Docker and ASP .NET Core

How to dockerize a .NET Core application

Install docker on your machine.
Test the installation
$ docker run hello-world
The expected output is: Hello from Docker!


The goal is to build an image that you can copy to the target machine and start to create a running container.
The container will contain all applications needed to run your app.

A container is launched by running an image. An image is an executable package that includes everything needed
to run an application — the code, a runtime, libraries, environment variables, and configuration files.

As an analogy: A docker-image is a class, a docker-container is an instance of a class.

First, you have to create a docker image on the development machine.
Docker images are created from docker-files (called Dockerfile without an extension) which contain statements that docker
will execute to create the image.

Go to the folder that contains the solution (.sln) file.
Create a file called ‘Dockerfile’ without extension.
Edit the Dockerfile in a text editor.

Here is my example Dockerfile:

FROM AS build
#FROM mono: AS build

# debug output
RUN pwd
RUN hostname
RUN uname -r

# install npm
RUN apt-get update && apt-get install -y curl
RUN curl -sL | bash -
RUN apt-get update && apt-get install -y nodejs

# copy csproj and restore as distinct layers
COPY *.sln .
COPY clone_angular/*.csproj ./clone_angular/
RUN dotnet restore

# copy everything else and build app
COPY clone_angular/. ./clone_angular/
WORKDIR /app/clone_angular

RUN npm install
RUN dotnet publish -c Release -o out

FROM AS runtime
COPY --from=build /app/clone_angular/out ./
ENTRYPOINT ["dotnet", "clone_angular.dll"]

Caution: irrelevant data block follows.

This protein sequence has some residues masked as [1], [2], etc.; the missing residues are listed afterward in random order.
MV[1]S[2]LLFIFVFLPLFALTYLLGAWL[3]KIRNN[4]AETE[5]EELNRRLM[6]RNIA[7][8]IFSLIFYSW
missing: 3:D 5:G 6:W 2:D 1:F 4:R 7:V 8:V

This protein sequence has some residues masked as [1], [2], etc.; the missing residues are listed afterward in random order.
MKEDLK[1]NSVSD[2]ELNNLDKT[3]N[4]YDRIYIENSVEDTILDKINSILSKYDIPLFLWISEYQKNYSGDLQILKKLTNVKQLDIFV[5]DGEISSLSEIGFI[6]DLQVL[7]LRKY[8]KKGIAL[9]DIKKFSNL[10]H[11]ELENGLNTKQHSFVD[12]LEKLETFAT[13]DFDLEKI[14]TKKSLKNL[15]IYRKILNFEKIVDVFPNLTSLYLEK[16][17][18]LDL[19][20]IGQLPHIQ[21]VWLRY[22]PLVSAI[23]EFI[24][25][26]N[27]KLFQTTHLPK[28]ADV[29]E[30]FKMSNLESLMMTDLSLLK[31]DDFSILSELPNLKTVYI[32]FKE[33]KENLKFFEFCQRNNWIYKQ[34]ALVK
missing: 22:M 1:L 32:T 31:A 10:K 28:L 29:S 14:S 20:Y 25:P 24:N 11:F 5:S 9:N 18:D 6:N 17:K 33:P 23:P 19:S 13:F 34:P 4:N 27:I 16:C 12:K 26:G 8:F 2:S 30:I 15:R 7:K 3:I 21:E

Execute docker to build the docker image from the Dockerfile.
Navigate to the folder that contains the docker file.
$ docker build --tag=<TAG_NAME> .

‘docker build’ will run the Dockerfile.
During the execution, the operating system is 4.9.184-linuxkit.
So you are actually running a linux and apt-get is available for installing software.

On that linuxkit, there is no software installed.
If your build requires any tools, you have to install them on the linuxkit.
For example if your application uses angular, you will need node and npm you have to
install those tools first before building your app.
To install software, prepare a working installation command, then add a RUN command
to the dockerfile and paste the install command after it.

Once the dockerfile was executed, check if your docker installation lists your new image:
$ docker image ls

You should see

<TAG_NAME> latest 8797820ed5c5 3 minutes ago 262MB

Start a container from that image:
$ docker run -d -p 8888:80 <TAG_NAME>

In this command, the -d flag detaches the process from the command line. The container will run in the background and
the terminal is free for subsequent input. -p <EXPOSED_PORT>:<INTERNAL_PORT> will open the port 8888 in the host system
and bind it to the port 80 of the system running inside the container. This is necessary for accessing webapps from
the outside world. Open ports are shown in the last column of the output of the ‘docker container ls –all’ command.
The rightmost column shows which external port is bound to which internal port. In the example above you can now